About one hundred species of Acacia are native to North America, South America, Asia, and Australia. They are shrubs and trees. Small’s acacia is native to southwestern United States and northern Mexico. It is a medium-sized tree that can grow to about 35 feet tall. The bark is deeply furrowed in older trees. Tiny yellow flowers are held in fragrant, spherical clusters. Trees are covered with these flowers in late winter and early spring. Fruits are thick bean-like pods. Saplings have long, needle-like spines but older trees have only a pair of short spines at leaf nodes. It is evergreen most winters but will drop leaves briefly when temperatures fall to the lower 20’s F.
In nature, the fruits (pods) of Small’s acacia are food for wildlife. The wood is reportedly used for fence posts and the plant has some local medicinal uses. Small’s acacia is so closely related to Acacia farnesiana that the two species were once lumped together as one. Many references reflect continued confusion about the relationship of these two species.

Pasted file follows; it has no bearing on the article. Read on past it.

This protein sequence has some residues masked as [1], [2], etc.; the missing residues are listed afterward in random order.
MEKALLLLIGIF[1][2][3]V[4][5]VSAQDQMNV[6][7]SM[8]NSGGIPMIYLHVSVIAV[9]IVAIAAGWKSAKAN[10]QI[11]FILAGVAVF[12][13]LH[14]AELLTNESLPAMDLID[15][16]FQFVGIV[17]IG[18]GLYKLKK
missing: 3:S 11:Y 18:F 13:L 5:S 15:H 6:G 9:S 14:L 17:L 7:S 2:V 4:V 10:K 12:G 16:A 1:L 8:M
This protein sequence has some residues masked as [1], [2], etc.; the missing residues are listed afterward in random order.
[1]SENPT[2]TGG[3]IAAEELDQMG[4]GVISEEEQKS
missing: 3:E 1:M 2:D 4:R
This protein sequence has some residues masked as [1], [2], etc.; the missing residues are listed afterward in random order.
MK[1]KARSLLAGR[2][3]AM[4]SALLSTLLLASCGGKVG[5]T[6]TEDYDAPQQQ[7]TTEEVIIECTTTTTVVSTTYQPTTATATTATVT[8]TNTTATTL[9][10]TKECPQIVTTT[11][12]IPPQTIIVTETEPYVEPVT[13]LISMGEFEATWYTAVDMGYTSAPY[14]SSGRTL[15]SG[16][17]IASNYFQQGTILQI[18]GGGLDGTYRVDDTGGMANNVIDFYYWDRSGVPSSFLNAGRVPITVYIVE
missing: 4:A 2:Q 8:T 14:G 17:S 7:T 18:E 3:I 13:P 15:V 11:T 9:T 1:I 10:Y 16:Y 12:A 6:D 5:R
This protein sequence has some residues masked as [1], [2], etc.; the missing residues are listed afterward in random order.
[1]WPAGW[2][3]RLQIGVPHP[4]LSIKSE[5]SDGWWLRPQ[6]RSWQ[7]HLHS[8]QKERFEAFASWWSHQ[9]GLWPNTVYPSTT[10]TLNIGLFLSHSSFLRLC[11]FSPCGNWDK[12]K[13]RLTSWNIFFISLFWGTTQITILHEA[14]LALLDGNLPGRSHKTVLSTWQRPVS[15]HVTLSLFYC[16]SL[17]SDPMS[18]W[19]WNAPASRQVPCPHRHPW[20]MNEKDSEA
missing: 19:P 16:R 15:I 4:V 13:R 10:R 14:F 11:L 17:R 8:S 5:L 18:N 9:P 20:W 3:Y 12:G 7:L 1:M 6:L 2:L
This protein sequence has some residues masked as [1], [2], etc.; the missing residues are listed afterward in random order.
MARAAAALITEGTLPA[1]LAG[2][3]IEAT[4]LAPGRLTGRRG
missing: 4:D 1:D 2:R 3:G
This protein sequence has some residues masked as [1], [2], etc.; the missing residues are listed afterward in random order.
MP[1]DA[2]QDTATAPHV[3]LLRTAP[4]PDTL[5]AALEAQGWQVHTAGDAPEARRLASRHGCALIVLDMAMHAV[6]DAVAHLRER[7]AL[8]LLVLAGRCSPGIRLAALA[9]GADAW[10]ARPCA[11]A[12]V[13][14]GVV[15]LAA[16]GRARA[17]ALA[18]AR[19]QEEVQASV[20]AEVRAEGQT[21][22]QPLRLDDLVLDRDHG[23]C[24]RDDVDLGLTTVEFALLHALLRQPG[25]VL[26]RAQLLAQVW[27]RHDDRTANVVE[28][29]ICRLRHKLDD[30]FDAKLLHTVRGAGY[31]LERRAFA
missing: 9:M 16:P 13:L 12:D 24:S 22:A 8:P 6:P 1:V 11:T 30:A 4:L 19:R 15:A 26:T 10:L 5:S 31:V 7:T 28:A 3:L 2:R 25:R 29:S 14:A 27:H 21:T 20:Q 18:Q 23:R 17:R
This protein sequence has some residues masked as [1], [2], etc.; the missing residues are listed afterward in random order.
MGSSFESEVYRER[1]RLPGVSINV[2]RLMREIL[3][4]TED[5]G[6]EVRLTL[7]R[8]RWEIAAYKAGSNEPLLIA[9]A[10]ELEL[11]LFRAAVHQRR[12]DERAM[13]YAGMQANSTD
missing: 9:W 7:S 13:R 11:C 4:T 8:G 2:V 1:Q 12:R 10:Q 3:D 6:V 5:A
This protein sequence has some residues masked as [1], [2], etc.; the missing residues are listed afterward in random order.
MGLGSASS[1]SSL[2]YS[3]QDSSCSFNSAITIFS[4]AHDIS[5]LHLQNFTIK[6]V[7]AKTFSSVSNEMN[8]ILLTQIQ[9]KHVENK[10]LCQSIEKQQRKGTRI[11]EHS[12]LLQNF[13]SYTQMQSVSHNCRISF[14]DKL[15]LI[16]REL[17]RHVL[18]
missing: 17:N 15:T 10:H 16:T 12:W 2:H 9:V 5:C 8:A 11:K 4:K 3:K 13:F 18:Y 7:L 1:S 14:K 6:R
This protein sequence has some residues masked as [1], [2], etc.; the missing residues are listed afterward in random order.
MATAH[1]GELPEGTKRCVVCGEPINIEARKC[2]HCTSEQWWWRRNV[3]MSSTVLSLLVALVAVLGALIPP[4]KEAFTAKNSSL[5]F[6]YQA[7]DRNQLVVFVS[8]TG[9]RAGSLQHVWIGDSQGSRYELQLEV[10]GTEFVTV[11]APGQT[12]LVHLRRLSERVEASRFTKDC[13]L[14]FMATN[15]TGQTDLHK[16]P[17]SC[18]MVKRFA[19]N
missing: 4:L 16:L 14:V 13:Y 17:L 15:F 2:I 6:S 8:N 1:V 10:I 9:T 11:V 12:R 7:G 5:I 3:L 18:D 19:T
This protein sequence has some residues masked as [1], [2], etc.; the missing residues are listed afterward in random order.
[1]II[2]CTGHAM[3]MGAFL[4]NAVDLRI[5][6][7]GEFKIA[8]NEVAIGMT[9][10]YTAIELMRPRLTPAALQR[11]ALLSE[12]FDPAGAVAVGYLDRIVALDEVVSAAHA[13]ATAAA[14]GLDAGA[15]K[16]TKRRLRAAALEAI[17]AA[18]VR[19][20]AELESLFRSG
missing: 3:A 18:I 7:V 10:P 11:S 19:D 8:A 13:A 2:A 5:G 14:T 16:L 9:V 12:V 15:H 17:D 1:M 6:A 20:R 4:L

See plants on the pond banks south of parking garage 44.
Medium tree to about thirty-five feet tall.
Light: full sun
Water: very drought tolerant
Soil: a well-drained soil, no other special requirements
Small’s acacia trees have grown and flowered at the Jacksonville Zoo for several years but the plant is not well-known in this area. It is easily grown from seed and young plants grow rapidly. It requires a sunny location with a well-drained soil.
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